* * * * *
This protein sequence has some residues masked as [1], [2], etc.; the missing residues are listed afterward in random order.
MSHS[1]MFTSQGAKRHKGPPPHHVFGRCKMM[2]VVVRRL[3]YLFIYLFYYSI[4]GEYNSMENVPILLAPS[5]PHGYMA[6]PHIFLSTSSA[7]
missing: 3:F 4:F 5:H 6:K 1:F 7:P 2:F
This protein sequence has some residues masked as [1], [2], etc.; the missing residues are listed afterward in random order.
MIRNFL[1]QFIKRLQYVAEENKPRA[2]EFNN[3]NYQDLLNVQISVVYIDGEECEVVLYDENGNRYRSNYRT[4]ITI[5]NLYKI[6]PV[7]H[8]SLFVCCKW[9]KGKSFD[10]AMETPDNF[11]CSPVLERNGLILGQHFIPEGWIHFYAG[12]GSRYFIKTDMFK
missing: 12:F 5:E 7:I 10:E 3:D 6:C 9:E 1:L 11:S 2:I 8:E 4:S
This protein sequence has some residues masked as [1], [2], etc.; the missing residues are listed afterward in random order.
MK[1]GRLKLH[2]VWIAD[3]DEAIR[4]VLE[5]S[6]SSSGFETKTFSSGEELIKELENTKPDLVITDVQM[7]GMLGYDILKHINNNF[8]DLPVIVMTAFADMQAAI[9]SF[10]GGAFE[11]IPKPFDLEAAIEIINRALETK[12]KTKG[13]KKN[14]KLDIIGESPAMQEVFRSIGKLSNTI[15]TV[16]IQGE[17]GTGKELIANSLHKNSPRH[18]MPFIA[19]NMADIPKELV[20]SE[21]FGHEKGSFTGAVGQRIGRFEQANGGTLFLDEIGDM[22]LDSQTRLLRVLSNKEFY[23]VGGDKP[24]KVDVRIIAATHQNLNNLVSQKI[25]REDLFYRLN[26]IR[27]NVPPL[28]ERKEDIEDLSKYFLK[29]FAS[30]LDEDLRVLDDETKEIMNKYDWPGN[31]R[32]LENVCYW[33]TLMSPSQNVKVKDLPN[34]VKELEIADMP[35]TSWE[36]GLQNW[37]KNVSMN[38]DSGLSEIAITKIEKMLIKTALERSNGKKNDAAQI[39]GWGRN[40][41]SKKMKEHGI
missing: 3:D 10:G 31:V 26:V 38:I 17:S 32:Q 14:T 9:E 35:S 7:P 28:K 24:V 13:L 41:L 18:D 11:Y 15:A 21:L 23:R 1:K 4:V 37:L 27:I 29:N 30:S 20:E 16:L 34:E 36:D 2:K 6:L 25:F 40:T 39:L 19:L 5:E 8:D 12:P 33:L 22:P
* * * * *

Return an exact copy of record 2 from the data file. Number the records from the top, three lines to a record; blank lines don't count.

This protein sequence has some residues masked as [1], [2], etc.; the missing residues are listed afterward in random order.
MIRNFL[1]QFIKRLQYVAEENKPRA[2]EFNN[3]NYQDLLNVQISVVYIDGEECEVVLYDENGNRYRSNYRT[4]ITI[5]NLYKI[6]PV[7]H[8]SLFVCCKW[9]KGKSFD[10]AMETPDNF[11]CSPVLERNGLILGQHFIPEGWIHFYAG[12]GSRYFIKTDMFK
missing: 12:F 5:E 7:I 10:E 3:D 6:C 9:E 1:L 11:S 2:I 8:E 4:S